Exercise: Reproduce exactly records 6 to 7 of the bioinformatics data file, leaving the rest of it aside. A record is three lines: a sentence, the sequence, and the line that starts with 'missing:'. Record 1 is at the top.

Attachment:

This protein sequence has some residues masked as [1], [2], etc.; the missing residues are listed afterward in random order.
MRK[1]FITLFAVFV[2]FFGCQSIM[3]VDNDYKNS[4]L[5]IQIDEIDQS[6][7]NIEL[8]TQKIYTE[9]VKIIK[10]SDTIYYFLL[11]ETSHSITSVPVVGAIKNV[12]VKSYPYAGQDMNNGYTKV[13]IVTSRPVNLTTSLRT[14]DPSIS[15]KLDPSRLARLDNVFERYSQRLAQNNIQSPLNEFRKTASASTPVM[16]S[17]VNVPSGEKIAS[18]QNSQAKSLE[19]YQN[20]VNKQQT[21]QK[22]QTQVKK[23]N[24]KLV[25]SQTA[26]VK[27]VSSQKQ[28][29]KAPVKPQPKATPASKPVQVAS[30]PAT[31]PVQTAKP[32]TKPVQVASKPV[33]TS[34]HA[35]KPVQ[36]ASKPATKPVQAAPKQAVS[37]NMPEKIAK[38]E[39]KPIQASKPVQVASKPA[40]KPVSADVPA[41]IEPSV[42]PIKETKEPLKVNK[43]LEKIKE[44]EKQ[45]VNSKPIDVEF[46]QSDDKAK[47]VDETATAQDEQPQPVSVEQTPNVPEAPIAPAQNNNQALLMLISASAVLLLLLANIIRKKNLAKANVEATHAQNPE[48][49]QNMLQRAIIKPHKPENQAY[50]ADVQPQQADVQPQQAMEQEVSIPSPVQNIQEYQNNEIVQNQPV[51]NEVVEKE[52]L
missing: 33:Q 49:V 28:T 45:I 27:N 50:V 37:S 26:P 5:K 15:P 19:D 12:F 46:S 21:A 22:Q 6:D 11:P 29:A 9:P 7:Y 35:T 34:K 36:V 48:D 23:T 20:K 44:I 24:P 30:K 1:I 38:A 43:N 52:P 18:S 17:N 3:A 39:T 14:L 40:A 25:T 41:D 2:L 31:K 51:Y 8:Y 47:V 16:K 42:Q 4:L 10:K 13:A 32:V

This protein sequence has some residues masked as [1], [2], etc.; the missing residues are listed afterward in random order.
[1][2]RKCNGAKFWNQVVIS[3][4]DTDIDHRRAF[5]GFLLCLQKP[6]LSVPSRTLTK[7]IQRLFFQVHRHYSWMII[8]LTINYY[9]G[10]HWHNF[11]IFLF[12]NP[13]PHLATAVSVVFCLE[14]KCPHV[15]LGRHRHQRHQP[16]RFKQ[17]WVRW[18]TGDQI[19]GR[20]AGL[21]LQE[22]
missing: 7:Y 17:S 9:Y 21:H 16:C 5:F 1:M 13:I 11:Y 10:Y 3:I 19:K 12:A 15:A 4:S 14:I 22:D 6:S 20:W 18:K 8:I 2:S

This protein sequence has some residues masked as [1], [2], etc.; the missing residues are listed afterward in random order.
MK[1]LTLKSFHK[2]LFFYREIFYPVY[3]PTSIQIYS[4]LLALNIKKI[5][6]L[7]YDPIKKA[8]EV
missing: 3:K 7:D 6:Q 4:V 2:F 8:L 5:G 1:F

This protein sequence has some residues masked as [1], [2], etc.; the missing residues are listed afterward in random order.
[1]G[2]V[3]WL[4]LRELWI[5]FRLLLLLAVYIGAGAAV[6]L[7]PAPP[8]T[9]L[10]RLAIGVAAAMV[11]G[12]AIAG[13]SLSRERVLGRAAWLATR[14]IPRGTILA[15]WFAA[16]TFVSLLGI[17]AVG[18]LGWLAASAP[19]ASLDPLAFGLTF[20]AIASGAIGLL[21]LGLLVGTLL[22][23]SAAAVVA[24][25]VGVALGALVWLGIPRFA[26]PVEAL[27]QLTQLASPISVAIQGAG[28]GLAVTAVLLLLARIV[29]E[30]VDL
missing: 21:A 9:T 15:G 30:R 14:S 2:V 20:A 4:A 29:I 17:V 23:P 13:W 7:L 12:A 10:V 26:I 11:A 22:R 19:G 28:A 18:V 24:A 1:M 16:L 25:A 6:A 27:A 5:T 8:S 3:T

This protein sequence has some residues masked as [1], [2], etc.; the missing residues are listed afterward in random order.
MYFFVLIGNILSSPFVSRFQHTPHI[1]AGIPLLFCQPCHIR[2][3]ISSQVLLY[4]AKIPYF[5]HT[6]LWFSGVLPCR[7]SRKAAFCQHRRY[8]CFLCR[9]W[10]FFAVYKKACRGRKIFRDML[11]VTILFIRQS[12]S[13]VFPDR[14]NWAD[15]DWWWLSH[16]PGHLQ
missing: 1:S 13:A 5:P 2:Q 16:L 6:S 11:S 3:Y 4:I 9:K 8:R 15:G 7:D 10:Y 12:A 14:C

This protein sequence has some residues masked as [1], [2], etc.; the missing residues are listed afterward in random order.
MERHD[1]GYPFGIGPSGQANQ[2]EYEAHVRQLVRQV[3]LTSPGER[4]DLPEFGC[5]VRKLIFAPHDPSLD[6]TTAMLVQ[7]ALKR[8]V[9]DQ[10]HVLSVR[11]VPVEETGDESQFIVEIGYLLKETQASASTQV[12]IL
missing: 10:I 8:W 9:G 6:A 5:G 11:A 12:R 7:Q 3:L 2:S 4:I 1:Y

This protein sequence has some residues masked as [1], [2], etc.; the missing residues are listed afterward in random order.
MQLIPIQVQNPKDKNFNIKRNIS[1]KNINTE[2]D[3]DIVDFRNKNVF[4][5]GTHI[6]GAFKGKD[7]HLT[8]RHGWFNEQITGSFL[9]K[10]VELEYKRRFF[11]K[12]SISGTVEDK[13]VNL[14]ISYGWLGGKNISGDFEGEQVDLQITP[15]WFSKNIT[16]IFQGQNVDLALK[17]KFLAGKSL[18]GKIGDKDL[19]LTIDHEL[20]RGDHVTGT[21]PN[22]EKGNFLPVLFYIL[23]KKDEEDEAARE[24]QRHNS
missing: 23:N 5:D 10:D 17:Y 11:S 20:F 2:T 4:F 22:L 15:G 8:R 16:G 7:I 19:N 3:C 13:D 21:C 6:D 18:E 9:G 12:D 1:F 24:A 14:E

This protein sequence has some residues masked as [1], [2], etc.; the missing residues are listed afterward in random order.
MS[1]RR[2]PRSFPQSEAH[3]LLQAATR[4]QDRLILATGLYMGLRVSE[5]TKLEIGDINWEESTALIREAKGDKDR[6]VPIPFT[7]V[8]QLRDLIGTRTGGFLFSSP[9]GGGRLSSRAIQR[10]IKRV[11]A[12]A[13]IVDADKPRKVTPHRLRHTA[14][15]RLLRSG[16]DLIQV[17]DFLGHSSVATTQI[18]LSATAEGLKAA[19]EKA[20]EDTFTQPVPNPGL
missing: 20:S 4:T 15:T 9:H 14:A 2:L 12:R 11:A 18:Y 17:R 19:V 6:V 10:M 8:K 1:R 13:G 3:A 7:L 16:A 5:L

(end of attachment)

This protein sequence has some residues masked as [1], [2], etc.; the missing residues are listed afterward in random order.
MERHD[1]GYPFGIGPSGQANQ[2]EYEAHVRQLVRQV[3]LTSPGER[4]DLPEFGC[5]VRKLIFAPHDPSLD[6]TTAMLVQ[7]ALKR[8]V[9]DQ[10]HVLSVR[11]VPVEETGDESQFIVEIGYLLKETQASASTQV[12]IL
missing: 10:I 8:W 9:G 6:A 5:G 11:A 12:R 7:Q 3:L 2:S 4:I 1:Y

This protein sequence has some residues masked as [1], [2], etc.; the missing residues are listed afterward in random order.
MQLIPIQVQNPKDKNFNIKRNIS[1]KNINTE[2]D[3]DIVDFRNKNVF[4][5]GTHI[6]GAFKGKD[7]HLT[8]RHGWFNEQITGSFL[9]K[10]VELEYKRRFF[11]K[12]SISGTVEDK[13]VNL[14]ISYGWLGGKNISGDFEGEQVDLQITP[15]WFSKNIT[16]IFQGQNVDLALK[17]KFLAGKSL[18]GKIGDKDL[19]LTIDHEL[20]RGDHVTGT[21]PN[22]EKGNFLPVLFYIL[23]KKDEEDEAARE[24]QRHNS
missing: 23:N 5:D 10:D 17:Y 11:S 20:F 2:T 4:F 22:L 15:G 8:R 16:G 7:I 19:N 3:C 13:D 21:C 6:D 18:E 9:G 12:D 1:F 24:A 14:E